Jerry owned a donkey, and every couple of weeks, after he'd grown bored of a place, he would strap his bundle of stuff to the back of his donkey and head out for the open road.
"Move faster, donkey!" Jerry would yell.
"You're so lazy!" Jerry would shout.
"And you smell like rotten pickles!"
Jerry was tired of his donkey. He thought he might finally be ready to settle down, get a job, and buy a house. And if you own a house, you don't really need a donkey.
Forest Springs seemed like a nice place to live. The trees had leaves. People obeyed traffic laws. Children rode bikes. One child zipped past Jerry and his donkey. "Peeuuwww! That is one stinky mule!" he said. So maybe the schools weren't the greatest.
There was a man selling peanuts at the side of the road. "Would you like to buy my donkey?" Jerry asked him when the man had finished shouting about how his peanuts were "fresh-roasted."
The peanut vendor looked at the donkey. He wrinkled his nose. "I don't want your donkey, man. That thing smells like sweaty socks."
Jerry tried to sell his donkey to six other people, but none of them wanted it either. He came up with a new plan. Instead of selling the donkey, he would just give it away. Who wouldn't want a free donkey? He chuckled at his own cleverness. "Pretty soon," Jerry said, "I'll be rid of you, my slow, malodorous friend."
It wasn't long before he came upon a beggar huddled under a blanket in a dirty alley. "Can you spare some change, brother?" the beggar said.
"No, I cannot," Jerry answered. "I don't have two pennies to rub together, but I can give you this donkey."
The beggar scowled. "That old thing? It smells like my armpits. It's bad enough I got to live with my stinky armpits, I don't need no smelly donkey to add to it."
Jerry tried to give his donkey away to a little girl, a lonely widow, and the zoo, but none of them wanted the animal. "You see how worthless you are, donkey? Not even a lonely old woman wants you. I ought to leave you right here at the side of the road."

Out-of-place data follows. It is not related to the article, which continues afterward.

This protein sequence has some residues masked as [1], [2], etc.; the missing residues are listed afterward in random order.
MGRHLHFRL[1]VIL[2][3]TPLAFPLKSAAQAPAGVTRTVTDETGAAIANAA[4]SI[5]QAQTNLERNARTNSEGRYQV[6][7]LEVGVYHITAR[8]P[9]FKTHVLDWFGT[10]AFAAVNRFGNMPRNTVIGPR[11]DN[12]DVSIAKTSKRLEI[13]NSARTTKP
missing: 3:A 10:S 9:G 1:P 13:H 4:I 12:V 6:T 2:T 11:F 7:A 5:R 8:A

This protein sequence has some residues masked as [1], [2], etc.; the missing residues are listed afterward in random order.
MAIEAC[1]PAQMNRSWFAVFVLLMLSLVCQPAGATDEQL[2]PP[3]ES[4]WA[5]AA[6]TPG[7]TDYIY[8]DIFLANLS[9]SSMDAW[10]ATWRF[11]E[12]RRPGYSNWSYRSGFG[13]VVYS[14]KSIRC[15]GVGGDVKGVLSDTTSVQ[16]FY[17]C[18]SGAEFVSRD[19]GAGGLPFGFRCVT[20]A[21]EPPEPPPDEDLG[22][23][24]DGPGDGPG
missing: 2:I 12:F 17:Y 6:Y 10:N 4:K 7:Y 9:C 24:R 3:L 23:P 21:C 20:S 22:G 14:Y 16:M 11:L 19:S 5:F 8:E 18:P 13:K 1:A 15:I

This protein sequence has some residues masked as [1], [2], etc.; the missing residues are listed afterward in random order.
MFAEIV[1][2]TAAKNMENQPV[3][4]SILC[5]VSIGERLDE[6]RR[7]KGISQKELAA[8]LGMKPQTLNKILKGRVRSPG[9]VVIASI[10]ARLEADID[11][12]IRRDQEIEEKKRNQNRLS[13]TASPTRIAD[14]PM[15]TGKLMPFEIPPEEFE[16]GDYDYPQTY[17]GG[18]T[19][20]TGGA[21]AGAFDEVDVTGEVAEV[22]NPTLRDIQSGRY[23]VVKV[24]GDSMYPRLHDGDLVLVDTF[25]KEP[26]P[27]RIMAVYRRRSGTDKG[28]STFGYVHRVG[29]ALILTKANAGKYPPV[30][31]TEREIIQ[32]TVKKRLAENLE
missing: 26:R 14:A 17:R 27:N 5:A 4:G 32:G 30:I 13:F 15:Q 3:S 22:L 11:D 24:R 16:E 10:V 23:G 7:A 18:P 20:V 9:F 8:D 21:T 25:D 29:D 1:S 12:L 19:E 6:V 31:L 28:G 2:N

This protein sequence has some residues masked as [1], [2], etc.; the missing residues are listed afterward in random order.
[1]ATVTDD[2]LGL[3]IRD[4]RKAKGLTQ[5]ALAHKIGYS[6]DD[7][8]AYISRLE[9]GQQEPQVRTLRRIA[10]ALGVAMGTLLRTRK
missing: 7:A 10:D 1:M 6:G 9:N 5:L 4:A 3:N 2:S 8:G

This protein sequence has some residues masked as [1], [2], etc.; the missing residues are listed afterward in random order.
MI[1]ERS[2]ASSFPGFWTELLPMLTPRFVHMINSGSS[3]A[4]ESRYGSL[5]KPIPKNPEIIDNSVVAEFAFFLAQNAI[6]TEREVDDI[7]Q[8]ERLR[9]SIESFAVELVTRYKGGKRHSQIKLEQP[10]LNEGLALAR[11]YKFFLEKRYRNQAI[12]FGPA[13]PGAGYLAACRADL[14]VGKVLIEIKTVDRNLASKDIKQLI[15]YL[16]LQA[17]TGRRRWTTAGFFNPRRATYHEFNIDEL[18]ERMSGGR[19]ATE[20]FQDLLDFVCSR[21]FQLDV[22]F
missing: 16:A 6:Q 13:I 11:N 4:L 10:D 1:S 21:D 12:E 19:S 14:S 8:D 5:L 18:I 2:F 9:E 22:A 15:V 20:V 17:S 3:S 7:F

That was it! He didn't need to sell the donkey or give it away, he could just abandon it! Jerry climbed off the smelly donkey and grabbed his bundle of belongings. "See you later, donkey," he said, and then added, "Actually, that's not true. I plan on never seeing, or smelling, you again." As Jerry strolled off toward the center of town, the donkey stood there stupidly, not knowing what to do.
Jerry soon found what he was looking for, a person who needed a roommate. He moved in to a tiny apartment on Main Street. But Jerry was so used to the open air that he felt cramped in the small space. The apartment was tiny and his roommate was a slob.
"Pick up your stuff, you slob!" Jerry scolded the man. "What do you need so much stuff for anyway?" They had a fight and Jerry's new roommate threw him out.
"And take your stupid bundle with you!" he said.
Jerry tried other places, but no one wanted him. Some people said he smelled a little like a donkey. He decided to go back to his old life. He slung his bundle of stuff over his shoulder and started walking. It was a long way to the next town.
The night was growing dark and his legs were sore, so he stopped to sit at the side of the dusty road. And as he did he smelled something on the wind. It smelled a little like rotten pickles. The scent reminded him of sweaty socks. It was redolent of the armpits of a homeless beggar. It smelled like Jerry's donkey, and it smelled wonderful.